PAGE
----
Friday, May 14, 2010


I find this account of Pope Benedict XVI's remarks in Fatima by the acclaimed John Allen to be extremely thought-provoking:
The pope lauded the three young visionaries of Fatima, saying they had “an experience of grace.” At the same time, the pontiff insisted that Christian faith does not depend upon such dramatic confirmation.

God, the pope said, “has the power to reach us through the interior senses, so that the soul receives the gentle touch of a reality that lies beyond sensible things.” To perceive that invisible presence of God, Benedict said, requires “an internal vigilance of the heart.”

That disposition to seek God’s “gentle touch,” the pope said, is precisely what’s often missing in the modern world.

“Who has the time to listen to God’s word and to be carried away his love?” the pope asked. “Who stays vigilant, in the night of doubt and uncertainty, with a heart extended in prayer? Who awaits the dawn of a new day, keeping the flame of the faith alive?”

The perennial need to rekindle those qualities, the pope said, means that the “prophetic mission” of Fatima is never extinguished.

What does it mean to have "an internal vigilance of the heart?" What does it mean to be vigilant?

The Latin word "vigil" means "awake, watchful." To be vigilant is to practice those qualities of watchfulness implied by the root word; thus, to cultivate "an internal vigilance of the heart" is to attune the heart to God's presence, to remain interiorly awake despite the dulling of the spiritual sense by the cares and needs of daily life, to be capable of a spiritual watchfulness which understands God's hidden workings in the everyday world.

It is to seek to become more and more like Mary, who, as Scripture puts it, "...treasured all these things and pondered them in her heart." (Luke 2:19) To her concrete and physical vigilance over the well-being of the Child she bore, the Blessed Mother added the spiritual vigilance that stored up God's work and reflected upon it. Her example is ours to follow.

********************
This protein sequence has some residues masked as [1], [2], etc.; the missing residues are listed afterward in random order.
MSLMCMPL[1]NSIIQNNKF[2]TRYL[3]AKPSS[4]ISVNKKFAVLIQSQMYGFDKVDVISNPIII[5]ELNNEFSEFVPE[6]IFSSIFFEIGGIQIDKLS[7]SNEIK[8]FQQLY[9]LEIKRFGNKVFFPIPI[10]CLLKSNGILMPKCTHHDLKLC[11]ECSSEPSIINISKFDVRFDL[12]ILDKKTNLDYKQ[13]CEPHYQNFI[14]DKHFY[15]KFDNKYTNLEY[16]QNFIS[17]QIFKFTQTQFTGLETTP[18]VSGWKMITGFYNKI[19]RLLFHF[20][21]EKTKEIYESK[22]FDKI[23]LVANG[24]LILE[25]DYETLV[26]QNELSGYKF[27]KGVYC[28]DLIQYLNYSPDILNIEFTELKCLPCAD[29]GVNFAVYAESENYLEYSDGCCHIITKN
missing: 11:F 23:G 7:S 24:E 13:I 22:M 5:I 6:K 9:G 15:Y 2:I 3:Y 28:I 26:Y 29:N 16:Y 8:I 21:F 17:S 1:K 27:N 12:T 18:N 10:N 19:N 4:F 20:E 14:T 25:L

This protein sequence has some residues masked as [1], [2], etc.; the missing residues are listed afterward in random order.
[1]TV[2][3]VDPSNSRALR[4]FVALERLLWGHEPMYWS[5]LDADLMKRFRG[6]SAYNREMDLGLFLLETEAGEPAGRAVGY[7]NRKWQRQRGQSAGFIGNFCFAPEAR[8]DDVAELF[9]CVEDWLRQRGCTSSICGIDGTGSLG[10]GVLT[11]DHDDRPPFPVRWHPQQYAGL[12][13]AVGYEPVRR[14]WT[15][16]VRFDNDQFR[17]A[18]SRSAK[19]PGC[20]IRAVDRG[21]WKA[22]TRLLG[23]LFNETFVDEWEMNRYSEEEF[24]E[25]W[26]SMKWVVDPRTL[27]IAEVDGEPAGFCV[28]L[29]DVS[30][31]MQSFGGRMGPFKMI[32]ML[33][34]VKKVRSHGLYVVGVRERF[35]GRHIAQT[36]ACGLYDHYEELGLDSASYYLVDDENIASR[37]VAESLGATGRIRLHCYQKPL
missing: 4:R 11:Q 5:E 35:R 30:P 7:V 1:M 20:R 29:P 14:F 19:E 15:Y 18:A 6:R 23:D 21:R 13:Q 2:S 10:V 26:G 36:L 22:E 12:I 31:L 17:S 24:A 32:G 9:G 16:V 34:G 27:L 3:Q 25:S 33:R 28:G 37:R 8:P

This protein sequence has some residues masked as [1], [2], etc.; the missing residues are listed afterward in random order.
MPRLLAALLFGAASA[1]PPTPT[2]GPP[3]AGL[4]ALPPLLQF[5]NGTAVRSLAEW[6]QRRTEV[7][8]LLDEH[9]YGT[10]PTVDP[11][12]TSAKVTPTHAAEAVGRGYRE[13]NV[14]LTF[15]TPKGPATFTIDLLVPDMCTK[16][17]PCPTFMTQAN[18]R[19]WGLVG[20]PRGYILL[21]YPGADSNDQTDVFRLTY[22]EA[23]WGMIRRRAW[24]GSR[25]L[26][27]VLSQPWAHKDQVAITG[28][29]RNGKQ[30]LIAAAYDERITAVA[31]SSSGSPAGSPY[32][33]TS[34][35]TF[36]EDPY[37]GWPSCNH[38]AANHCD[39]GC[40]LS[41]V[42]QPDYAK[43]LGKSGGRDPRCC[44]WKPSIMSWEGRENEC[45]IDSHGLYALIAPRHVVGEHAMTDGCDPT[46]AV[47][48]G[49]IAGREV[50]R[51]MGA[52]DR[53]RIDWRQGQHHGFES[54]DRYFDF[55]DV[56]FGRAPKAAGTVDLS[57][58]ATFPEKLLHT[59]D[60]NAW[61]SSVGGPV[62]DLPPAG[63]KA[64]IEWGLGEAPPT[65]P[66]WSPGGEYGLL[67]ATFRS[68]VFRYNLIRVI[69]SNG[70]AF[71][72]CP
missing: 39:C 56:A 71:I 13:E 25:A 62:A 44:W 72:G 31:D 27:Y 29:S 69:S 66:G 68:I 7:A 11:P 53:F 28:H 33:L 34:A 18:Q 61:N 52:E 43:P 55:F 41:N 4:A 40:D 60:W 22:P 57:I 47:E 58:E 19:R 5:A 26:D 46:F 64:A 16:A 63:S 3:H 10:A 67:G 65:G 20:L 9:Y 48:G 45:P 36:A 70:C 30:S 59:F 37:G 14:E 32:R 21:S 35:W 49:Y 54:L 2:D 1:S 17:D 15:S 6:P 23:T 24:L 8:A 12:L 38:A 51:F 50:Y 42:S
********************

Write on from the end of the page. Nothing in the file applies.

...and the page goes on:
When we seek God's presence, spend time with Him in Adoration, have frequent recourse to the sacraments, and otherwise turn our hearts toward Him, we are learning the habits of vigilance. When we take time to pray, setting aside our earthly tasks to present to God, like trusting children, our needs and cares, we are learning how to be vigilant. When we ponder and reflect on our days, seeing signs of God's actions in our lives which, perhaps, we were not aware of at the time, we are better equipping ourselves to keep the vigil of expectation.

If we do these things with love and devotion, we are drawing ever closer to being able to perceive the invisible presence of God--not in some emotional or tangible way, necessarily, but through the eyes of faith, which has been strengthened and nourished by our vigil-keeping.

Because we do not know the day or the hour when we will see Him, we must be vigilant. The noise and clamor of the world is all too ready to crowd out the faithful promptings of the heart in love with God; we must withdraw to that place of interior peace and stillness, and be ready to listen to His voice, whether it comes to us as a clap of thunder or the smallest and most subdued of whispers.

1 comment:

Magister Christianus said...

“Who has the time to listen to God’s word and to be carried away his love?” the pope asked.

Ah, I am cut to the quick by the Holy Father's words! I, like almost everyone else, am caught up in the maelstrom of modern living. It is an exhausting, mad scrabble...and for what? I yearn to be still and know that He is God, and while I do spend time in prayer and reading each day, the demands of being a father, husband, teacher, and the various other roles I play, leave me dry, empty, and desiring closer intimacy with Him. Of course, not being closer is a matter of my own choosing. I know this, and thus I can say with the psalmist, my sin is ever before me. I cry out with St. Paul, "Who will rescue me from this body of death?" I can only answer along with him, "Thanks be to God through Jesus Christ, our Lord."

And yes, Mary had it right, both Mary the mother of our Lord, and Mary, who sat at the Master's feet.